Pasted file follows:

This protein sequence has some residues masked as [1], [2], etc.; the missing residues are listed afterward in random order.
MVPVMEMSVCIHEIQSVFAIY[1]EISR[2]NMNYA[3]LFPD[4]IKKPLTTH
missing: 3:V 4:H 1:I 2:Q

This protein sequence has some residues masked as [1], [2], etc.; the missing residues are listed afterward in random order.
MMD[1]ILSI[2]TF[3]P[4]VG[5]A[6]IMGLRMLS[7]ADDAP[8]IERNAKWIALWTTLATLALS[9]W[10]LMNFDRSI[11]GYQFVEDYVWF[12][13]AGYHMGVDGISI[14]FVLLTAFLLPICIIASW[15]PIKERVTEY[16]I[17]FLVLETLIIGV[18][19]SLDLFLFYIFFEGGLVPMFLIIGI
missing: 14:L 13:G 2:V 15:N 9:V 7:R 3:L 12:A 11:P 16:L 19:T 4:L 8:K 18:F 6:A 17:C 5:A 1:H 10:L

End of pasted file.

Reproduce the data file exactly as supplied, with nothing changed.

This protein sequence has some residues masked as [1], [2], etc.; the missing residues are listed afterward in random order.
MVPVMEMSVCIHEIQSVFAIY[1]EISR[2]NMNYA[3]LFPD[4]IKKPLTTH
missing: 3:V 4:H 1:I 2:Q

This protein sequence has some residues masked as [1], [2], etc.; the missing residues are listed afterward in random order.
MMD[1]ILSI[2]TF[3]P[4]VG[5]A[6]IMGLRMLS[7]ADDAP[8]IERNAKWIALWTTLATLALS[9]W[10]LMNFDRSI[11]GYQFVEDYVWF[12][13]AGYHMGVDGISI[14]FVLLTAFLLPICIIASW[15]PIKERVTEY[16]I[17]FLVLETLIIGV[18][19]SLDLFLFYIFFEGGLVPMFLIIGI
missing: 14:L 13:G 2:V 15:N 9:V 7:R 3:L 12:A 11:P 16:L 19:T 4:L 8:K 18:F 6:A 17:C 5:A 1:H 10:L